Boots & Sabers

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0853, 26 Jul 21

Homeschooling Surges

Perhaps a long-term positive effect of the pandemic will be more parents taking a more active role in their kids’ education whether they homeschool or not.

Although the pandemic disrupted family life across the U.S. since taking hold in spring 2020, some parents are grateful for one consequence: They’re now opting to homeschool their children, even as schools plan to resume in-person classes.


The specific reasons vary widely. Some families who spoke with The Associated Press have children with special educational needs; others seek a faith-based curriculum or say their local schools are flawed. The common denominator: They tried homeschooling on what they thought was a temporary basis and found it beneficial to their children.


“That’s one of the silver linings of the pandemic — I don’t think we would have chosen to homeschool otherwise,” said Danielle King of Randolph, Vermont, whose 7-year-old daughter Zoë thrived with the flexible, one-on-one instruction. Her curriculum has included literature, anatomy, even archaeology, enlivened by outdoor excursions to search for fossils.


The surge has been confirmed by the U.S. Census Bureau, which reported in March that the rate of households homeschooling their children rose to 11% by September 2020, more than doubling from 5.4% just six months earlier.



0853, 26 July 2021


  1. dad29

    Not only homeschools; the escape from public schools to private/parochial schools is notable, too. Unfortunately, the last national stat is from 2019. However, the anecdotal ‘noise’ is loud–there are lots more kids in private/parochials than were during the 19/20 year.

  2. Mar

    From the article: “Black households saw the largest jump; their homeschooling rate rose from 3.3% in the spring of 2020 to 16.1% in the fall.”
    That’s very good news. Get those kids out of the public schools, where many Black kids get crappy education because of liberal systemic racism.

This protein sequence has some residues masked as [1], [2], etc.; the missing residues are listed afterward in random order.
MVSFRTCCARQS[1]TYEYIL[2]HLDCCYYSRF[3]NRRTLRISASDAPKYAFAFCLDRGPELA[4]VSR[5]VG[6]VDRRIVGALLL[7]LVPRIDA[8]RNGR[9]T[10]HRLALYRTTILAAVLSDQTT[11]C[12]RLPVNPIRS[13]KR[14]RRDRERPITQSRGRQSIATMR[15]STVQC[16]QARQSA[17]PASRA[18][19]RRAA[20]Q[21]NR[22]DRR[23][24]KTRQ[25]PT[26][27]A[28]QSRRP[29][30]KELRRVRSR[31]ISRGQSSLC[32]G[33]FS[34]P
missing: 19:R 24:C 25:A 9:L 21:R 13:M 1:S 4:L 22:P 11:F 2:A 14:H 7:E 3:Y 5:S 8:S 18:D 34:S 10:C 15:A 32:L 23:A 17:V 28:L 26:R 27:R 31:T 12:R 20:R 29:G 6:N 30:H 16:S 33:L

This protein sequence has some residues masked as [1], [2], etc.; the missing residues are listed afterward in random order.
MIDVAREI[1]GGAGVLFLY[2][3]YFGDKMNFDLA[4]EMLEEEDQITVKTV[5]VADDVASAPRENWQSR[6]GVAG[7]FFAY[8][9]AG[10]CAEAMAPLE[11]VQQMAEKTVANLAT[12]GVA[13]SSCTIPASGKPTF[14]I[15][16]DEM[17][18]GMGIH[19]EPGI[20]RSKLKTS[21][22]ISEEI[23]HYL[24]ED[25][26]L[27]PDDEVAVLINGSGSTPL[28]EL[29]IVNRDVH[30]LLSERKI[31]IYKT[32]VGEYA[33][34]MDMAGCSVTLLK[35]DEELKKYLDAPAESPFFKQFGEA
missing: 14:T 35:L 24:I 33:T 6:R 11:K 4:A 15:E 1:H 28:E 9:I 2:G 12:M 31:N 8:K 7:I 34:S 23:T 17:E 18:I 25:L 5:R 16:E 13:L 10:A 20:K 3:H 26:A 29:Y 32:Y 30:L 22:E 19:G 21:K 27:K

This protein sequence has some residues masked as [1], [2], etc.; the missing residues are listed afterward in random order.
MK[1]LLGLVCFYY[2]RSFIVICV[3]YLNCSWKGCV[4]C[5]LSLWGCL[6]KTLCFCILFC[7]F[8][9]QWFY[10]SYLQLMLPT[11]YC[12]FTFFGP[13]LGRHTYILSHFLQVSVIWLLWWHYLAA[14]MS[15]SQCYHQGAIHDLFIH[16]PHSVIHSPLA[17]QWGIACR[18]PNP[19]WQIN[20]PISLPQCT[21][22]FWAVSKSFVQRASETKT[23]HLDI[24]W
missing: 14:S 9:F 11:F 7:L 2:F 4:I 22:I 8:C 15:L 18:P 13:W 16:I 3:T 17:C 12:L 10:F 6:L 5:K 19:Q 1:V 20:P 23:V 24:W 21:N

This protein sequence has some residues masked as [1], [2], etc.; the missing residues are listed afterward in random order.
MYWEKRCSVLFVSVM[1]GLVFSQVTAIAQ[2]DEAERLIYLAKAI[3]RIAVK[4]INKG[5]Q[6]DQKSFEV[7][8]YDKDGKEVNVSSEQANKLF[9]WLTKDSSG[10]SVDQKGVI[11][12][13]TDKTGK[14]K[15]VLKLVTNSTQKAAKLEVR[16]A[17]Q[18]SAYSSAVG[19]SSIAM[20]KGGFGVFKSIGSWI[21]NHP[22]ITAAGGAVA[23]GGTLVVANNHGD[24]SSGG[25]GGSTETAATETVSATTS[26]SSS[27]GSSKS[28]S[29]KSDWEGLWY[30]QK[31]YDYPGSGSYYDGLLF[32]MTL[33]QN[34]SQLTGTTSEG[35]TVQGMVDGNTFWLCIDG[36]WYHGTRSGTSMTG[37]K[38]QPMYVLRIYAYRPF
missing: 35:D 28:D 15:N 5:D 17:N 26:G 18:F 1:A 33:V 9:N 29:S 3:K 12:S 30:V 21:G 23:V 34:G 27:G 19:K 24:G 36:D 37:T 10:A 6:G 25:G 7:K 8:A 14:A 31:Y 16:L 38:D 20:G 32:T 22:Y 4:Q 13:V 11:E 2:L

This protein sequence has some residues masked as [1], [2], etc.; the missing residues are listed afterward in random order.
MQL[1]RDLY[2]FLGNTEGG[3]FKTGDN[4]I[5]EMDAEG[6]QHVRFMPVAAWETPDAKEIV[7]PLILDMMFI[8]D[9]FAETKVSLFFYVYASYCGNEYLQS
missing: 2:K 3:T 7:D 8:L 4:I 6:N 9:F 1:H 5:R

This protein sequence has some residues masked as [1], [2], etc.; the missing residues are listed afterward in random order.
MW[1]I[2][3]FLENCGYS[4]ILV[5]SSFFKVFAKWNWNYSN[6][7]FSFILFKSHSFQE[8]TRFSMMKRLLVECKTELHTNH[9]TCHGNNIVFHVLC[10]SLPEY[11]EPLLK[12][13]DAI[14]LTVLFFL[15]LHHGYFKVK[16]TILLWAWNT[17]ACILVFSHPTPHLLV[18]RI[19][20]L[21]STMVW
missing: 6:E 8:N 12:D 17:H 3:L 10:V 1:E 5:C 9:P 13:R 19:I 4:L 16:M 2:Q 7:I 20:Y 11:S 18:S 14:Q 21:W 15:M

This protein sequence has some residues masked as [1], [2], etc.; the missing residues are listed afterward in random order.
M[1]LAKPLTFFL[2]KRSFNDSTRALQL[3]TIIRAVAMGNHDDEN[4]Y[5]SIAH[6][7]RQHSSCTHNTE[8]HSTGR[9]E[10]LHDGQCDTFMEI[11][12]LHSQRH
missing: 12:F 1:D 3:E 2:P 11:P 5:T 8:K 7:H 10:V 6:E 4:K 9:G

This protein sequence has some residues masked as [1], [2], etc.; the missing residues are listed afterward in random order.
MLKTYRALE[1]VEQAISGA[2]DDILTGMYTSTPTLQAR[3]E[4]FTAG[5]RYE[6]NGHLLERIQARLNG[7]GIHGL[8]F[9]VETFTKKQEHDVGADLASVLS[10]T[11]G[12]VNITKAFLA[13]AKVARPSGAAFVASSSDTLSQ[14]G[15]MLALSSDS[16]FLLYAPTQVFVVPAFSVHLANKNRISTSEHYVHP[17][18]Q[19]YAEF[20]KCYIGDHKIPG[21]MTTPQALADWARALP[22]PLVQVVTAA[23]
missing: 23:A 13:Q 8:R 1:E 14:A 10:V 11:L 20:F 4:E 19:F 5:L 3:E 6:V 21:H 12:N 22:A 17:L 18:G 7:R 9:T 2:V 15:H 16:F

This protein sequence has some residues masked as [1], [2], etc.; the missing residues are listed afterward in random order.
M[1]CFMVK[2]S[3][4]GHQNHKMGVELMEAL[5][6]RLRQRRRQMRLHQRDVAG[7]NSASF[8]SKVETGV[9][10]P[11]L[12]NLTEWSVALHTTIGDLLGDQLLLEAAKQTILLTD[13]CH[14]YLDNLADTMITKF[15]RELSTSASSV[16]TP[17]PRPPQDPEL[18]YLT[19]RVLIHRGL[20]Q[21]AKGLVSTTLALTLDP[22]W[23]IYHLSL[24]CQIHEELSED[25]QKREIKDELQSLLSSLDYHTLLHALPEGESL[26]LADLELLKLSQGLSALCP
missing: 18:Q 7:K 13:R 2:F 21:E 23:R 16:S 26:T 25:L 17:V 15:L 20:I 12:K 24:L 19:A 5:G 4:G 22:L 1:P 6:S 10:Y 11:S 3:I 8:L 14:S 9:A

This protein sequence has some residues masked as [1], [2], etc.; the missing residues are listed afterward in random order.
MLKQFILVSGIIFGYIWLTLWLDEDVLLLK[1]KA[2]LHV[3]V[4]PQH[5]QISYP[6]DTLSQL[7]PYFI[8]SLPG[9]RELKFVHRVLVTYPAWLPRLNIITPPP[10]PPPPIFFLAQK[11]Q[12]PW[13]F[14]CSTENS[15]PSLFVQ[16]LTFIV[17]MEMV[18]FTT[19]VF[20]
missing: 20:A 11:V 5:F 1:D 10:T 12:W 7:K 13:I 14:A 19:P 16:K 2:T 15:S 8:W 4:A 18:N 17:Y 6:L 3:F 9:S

3. Owen

    I know several parochial school people and the universal feedback is that enrollment is through the roof. There’s a lot of expansion and scramble for staff going on.

  4. Mark Hoefert

    Can’t find a chart that is linkable, but Real Clear Opinion Research has been tracking numbers that support School Choice.

    April 2020/June 2021/(Change)

    Total: 64/74 (+10)

    GOP: 75/83 (+8)

    DEM: 59/70 (+11)

    K-12 Public Parents: 67/80 (+13)

    Millennials: 67/75 (+8)

    Black: 68/73 (+5)

    Latino: 63/69 (+6)

    Rural: 68/73 (+5)

    Suburban: 63/73 (+10)

    Now, this poll does not reflect what choices would be made. I have seen some that indicate that a majority of parents would opt for a public school, but the key takeaway is that people want choices of where students are educated, and not mandates determined by where they reside.

    The tide is turning, and it’s becoming a wave.

  5. dad29

    it’s becoming a wave.

    In Wisconsin this hinges on two items. 1) Replacing Evers with a properly-oriented Republican; and 2) making certain that Vos & LaMahieu understand what’s right.

    BOTH of those are very “iffy.”

  6. Mark Hoefert

    I think any candidate who ignores it as a campaign issue will put their chances of election at risk. If I recall correctly, about 30 states this year have put forward choice initiatives.

    Been kind of waiting for Owen’s take on this:

    Gallagher Unveils “Wisconsin 2030: The Education Path to Prosperity”

    There is a link to a PDF of the entire plan.

  7. Owen

    I heard him reviewing it on the radio last week. My first reaction was, “Gallagher wants to run for governor.” There are some decent idea in there. I’ll give it a more thorough read when I ever have some time.

  8. Owen

    I do agree with the point that any Republican running for office who ignores this issue is missing the boat. This is a big issue for traditional Republican groups, but also for several communities that traditionally vote Democratic.

  9. dad29

    Gallagher’s been pushing himself into radio interviews heavily in the last 90 days or so. He’s been very careful to pick his topics, thus avoiding his not-conservative positions.

    Remember that it was a black lady who helped Thompson begin the Choice program. Support in that demo AND in the Hispanic demo never wavered. But with Republican majorities in the Legislature and a Republican governor, the program grew only slightly.

    Tells me the problem is in the (R) legislature.

  10. Mar

    There will be a ceiling about how popular home schooling will become.
    On paper,it sounds great.
    But in reality, home schooling needs a total commitment by both the parent(s) and student.
    Home schooling is incredibly difficult and requires a commitment that is difficult to achieve.
    For those who make it work, great.
    But for those who think it is easy, the child may suffer.

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